The Arizona Diamondbacks have become bottom feeders in the National League West, but they are hoping for a quick turnaround in what could be the weakest division in Major League Baseball in 2016. The Diamondbacks brain trust of president of baseball operations Tony La Russa, general manager Dave Stewart, and manager Chip Hale are all set to embark on their second year in the desert as they are attempting to build Arizona into a contender. In recent years the Diamondbacks have played it close to the chest, but they decided to make a splash this off-season when they signed starting pitcher Zack Greinke.
Greinke opted out of his contract with the Los Angeles Dodgers to test free agency, but nobody expected him to join the Diamondbacks. It took six years and $206.5 million for Greinke to come to the desert, but the D’backs are hopeful that Greinke can provide them with a dominant ace at the front of their starting rotation that they have lacked since the days of Brandon Webb. In 12 years as a Major League Baseball pitcher, Greinke has complied a record of 142-93 with an earned run average of 3.35 while winning the Cy Young Award in both the American and National Leagues. Greinke’s presence automatically improves the Diamondbacks pitching staff as they were ninth in the team earned average in the NL last season at 4.04, and 11th in quality starts with just 69. But behind Greinke, the D’backs are lacking depth in their starting rotation and he will only take the mound once every fifth day.
The Diamondbacks had one the most prolific offenses in the National League last year and they will once again have first baseman Paul Goldschmidt in the middle of their lineup. Goldschmidt is a three-time National League All-Star while finishing second in the NL MVP voting in two of the last three years. Goldschmidt would be more of a household name, but being that Arizona has not been a good team while also getting lost in the shuffle in the West, there are some people that don’t know too much about him.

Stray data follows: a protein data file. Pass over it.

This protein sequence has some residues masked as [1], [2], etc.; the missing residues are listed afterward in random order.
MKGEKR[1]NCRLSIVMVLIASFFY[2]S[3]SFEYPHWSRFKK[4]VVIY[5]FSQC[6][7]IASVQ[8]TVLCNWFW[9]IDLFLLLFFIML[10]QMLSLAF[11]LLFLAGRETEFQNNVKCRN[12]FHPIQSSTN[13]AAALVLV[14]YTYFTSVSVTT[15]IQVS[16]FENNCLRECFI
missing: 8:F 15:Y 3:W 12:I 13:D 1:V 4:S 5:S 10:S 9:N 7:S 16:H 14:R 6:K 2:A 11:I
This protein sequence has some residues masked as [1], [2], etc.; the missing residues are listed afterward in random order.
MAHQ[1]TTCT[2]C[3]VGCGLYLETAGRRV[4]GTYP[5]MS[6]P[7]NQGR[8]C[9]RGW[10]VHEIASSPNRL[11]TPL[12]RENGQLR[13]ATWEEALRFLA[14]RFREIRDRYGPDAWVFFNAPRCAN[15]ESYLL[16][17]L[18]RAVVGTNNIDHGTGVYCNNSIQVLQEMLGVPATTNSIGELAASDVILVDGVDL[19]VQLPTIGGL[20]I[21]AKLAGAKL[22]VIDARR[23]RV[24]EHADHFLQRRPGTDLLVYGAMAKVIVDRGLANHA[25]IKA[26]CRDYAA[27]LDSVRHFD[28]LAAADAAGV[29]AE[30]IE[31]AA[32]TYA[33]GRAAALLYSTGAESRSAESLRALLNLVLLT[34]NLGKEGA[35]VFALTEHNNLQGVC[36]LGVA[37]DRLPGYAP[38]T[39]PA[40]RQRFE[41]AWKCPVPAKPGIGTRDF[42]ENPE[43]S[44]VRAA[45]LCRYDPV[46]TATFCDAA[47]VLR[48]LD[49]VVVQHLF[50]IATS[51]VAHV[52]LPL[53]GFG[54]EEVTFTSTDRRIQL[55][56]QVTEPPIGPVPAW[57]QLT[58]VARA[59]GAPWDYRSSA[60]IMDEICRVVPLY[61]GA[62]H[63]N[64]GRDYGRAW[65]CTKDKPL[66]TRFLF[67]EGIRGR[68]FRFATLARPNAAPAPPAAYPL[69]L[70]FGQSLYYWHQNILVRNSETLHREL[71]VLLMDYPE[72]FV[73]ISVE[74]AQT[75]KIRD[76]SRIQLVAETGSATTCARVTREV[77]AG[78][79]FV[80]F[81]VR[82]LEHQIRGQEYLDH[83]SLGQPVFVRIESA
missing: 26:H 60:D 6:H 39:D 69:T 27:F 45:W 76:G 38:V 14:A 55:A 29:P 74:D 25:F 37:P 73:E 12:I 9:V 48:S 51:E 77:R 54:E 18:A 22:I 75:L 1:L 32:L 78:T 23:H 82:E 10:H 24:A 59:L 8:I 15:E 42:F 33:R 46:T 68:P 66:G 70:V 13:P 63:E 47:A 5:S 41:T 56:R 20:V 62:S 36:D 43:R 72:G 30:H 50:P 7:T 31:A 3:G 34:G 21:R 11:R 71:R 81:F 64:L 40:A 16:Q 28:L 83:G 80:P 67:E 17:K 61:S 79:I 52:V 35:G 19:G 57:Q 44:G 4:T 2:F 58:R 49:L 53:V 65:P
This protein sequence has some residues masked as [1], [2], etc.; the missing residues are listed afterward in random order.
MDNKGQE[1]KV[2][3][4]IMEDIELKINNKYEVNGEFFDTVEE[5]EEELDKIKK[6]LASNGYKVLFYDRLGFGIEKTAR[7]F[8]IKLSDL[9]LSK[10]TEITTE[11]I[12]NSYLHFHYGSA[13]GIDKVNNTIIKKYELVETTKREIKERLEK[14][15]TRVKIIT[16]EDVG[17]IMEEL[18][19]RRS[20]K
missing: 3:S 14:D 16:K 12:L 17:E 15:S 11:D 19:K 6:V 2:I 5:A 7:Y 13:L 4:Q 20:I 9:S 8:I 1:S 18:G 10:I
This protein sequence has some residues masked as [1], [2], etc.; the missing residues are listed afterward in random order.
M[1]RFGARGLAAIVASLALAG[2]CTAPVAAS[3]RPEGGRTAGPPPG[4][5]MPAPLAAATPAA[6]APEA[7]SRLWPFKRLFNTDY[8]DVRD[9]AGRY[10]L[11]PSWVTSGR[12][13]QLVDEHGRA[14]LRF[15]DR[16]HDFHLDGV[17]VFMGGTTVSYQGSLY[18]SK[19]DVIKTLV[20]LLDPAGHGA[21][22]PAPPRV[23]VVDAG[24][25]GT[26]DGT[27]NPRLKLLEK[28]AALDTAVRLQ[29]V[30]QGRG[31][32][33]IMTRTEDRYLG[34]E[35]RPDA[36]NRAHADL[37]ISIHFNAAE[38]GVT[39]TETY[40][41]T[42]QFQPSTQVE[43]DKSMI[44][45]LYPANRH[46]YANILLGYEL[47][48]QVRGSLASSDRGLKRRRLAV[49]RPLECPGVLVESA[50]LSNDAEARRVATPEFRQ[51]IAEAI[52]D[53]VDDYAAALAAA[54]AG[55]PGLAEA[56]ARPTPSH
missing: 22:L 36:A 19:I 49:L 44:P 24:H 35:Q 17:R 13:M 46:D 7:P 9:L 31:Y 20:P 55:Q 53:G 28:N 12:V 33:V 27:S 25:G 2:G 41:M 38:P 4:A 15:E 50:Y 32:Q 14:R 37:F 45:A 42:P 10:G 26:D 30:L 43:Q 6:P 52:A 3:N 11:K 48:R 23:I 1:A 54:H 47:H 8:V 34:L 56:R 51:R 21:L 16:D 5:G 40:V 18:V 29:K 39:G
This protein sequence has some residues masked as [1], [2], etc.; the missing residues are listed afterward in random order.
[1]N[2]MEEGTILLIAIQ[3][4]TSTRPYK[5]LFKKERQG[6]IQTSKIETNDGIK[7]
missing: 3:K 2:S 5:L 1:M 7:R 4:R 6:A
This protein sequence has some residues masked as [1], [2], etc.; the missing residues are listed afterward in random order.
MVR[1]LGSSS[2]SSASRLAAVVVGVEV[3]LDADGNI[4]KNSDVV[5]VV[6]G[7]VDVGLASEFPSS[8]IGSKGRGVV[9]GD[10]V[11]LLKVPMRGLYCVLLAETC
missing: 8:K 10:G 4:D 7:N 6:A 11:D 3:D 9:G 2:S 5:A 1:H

The National League West should be up for grabs this year with 85 wins possibly being enough to win it. And if the Diamondbacks can get on a roll at some point this year, they could be postseason bound for the first time since 2011.
San Diego Padres 67-95
Last year saw the San Diego Padres attempt to buy a contending team, but it simply blew up their faces. The Padres would acquire relief pitcher Craig Kimbrel, along with outfielders Matt Kemp, Justin Upton and Wil Myers via trades while spending big in free agency on starting pitcher James Shields. The Padres lacked cohesion all season long which reflected in their record as they suffered through their seventh losing campaign in the last eight years.